Your IRA Can Invest in Real Estate
Thursday, January 14, 2016
Recently, a few of our clients expressed interest in having their Individual Retirement Accounts invested in residential and commercial real estate and questioned whether this is allowed. They sought this advice out of a desire to further diversify their IRA portfolio and take advantage of depressed values of real estate.
IRA’s may hold almost any investment other than “collectibles” (e.g., antiques and stamps). Therefore, it may invest in real estate. However, the IRA account holder can not serve as the custodian of his or her own IRA account and a majority of IRA accounts have banks and brokerage firms as custodians. These institutions generally limit the investments to stocks, bonds, mutual funds, annuities and similar financial investments. Since they generally do not permit the IRA to invest in real estate, an IRA owner who wants to do that has to find an independent IRA custodian that allows real estate investments. This can be accomplished by establishing a self-directed IRA.
A self-directed IRA allows the account holder to make investment decisions on behalf of the retirement plan. However, IRS regulations require that the assets be held by a qualified trustee or custodian. There are a number of IRA custodian firms that will fulfill this role. They provide record keeping and administrative services and file required IRS information returns. When choosing the custodian, it is important to make sure that the custodian understands the rules and regulations of IRAs, especially those pertaining to prohibited transactions. Fees charged by the custodian for these services vary depending on the services provided.
Some of the rules related to the ownership of real estate by an IRA include:
- The IRA can not purchase property from the owner of the IRA, certain relatives of the IRA owner or the custodian of the IRA
- Real estate purchased by the IRA may not be used by the IRA owner or certain related parties for any purpose
- There may be tax consequences if the IRA operates a real estate business
- A mortgage in an IRA can not be personally guaranteed. Therefore, a mortgage for the purchase of the property must be non-recourse which will make it difficult to purchase property unless cash is available for the full purchase price.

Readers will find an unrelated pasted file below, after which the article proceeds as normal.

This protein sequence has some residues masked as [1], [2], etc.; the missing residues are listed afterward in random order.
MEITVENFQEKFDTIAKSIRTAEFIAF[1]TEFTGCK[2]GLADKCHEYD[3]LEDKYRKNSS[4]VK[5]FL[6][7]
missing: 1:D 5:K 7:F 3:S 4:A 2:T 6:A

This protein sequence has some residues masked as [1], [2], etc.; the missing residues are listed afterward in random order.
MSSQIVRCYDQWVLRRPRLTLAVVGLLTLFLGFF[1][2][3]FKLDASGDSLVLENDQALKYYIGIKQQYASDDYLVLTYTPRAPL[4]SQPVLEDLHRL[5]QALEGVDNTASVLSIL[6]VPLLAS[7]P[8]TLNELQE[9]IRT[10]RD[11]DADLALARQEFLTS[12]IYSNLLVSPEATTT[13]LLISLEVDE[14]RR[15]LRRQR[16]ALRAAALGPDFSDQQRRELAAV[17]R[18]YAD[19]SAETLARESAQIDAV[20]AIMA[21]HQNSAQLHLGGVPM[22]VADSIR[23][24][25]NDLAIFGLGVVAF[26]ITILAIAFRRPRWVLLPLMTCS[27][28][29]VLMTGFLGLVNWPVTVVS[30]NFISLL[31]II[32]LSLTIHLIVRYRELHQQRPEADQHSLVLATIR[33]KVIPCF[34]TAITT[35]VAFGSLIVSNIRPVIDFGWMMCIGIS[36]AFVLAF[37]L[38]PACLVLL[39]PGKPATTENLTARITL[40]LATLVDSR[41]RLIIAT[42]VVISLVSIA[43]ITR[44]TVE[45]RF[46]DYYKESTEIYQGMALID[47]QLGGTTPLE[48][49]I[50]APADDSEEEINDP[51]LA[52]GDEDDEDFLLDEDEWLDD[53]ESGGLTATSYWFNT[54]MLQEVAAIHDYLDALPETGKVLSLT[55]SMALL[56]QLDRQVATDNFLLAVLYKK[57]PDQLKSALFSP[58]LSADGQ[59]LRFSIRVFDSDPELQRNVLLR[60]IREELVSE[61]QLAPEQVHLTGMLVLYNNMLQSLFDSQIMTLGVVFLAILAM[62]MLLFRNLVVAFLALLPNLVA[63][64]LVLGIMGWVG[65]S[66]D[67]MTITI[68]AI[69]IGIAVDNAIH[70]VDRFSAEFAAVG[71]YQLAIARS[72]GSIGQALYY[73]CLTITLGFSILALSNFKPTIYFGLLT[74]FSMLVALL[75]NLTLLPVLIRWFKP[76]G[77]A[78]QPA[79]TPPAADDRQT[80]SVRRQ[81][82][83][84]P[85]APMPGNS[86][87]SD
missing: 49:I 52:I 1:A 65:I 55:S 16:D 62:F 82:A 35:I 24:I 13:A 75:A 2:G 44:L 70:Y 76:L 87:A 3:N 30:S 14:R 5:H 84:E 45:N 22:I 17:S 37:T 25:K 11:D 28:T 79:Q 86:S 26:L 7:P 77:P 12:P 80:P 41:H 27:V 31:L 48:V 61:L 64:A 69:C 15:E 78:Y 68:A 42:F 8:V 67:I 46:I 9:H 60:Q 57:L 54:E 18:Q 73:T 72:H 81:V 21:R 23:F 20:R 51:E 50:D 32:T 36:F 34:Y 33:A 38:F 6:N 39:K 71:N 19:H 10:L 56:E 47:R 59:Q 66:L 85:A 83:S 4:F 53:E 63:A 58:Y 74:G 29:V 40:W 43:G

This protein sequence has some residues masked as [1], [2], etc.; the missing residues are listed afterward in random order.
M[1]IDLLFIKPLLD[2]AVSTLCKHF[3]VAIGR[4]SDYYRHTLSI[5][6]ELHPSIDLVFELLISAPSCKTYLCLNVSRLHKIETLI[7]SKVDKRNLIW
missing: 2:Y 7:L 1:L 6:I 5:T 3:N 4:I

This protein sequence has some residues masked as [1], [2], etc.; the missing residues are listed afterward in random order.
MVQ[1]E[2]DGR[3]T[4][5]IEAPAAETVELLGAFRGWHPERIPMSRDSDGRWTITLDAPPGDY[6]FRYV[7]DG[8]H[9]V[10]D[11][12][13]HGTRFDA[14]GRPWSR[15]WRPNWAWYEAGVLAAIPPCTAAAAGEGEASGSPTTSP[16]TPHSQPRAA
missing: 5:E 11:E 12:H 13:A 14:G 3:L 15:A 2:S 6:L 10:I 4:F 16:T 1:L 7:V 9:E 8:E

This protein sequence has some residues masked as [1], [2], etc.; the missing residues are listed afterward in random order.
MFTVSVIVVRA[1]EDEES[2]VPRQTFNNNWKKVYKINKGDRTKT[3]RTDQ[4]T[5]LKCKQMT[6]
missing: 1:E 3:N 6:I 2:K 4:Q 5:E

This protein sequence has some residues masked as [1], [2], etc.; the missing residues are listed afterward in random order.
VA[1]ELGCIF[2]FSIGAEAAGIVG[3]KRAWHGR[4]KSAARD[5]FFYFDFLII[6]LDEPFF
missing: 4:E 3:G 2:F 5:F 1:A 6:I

- The property may not be sold to the IRA owner or certain related parties.
- Expenses of owning the property, such as real estate taxes, must be paid by the IRA. Liquid funds must be available to pay these expenses.
- After the owner of the IRA reaches age 59 ½ the real estate can be distributed to the owner of the IRA without penalties.. If the IRA is a traditional one (not a ROTH) the owner will have to pay income tax on the then fair-market-value of the property.
We generally advise our clients to engage investment advisors and financial planners to help them construct an investment portfolio that is appropriate for their retirement plan. It is even more important to do this if you are considering the purchase of real estate for your retirement investment portfolio. Real estate remains a risky investment in an asset that is illiquid, requires the use of other funds in the retirement account for expenses and may not be sellable when funds are needed for retirement.
On the other hand, real estate can provide diversification, positive cash flow and capital gains. Furthermore, it can help fulfill other goals for retirement. For example, one of our clients had his IRA purchase residential real estate in Maine where he plans to retire in a few years. As a result of careful planning and sound investing over several years, the IRA was in a position to purchase the property for cash and had enough cash to pay real estate taxes for several years in the event that rental income is unable to cover them. The property is rented and currently generates cash flow that exceeds the operating expenses. The plan is to have the property distributed to the owner when he retires to be used as his residence. He is aware of the need to have cash at that time to pay the income tax on the value of the distributed property since it is a traditional IRA.
Once the risks and rewards of real estate ownership by an IRA are understood, the IRA owner can consider whether it is appropriate to have real property purchased through a self-directed IRA.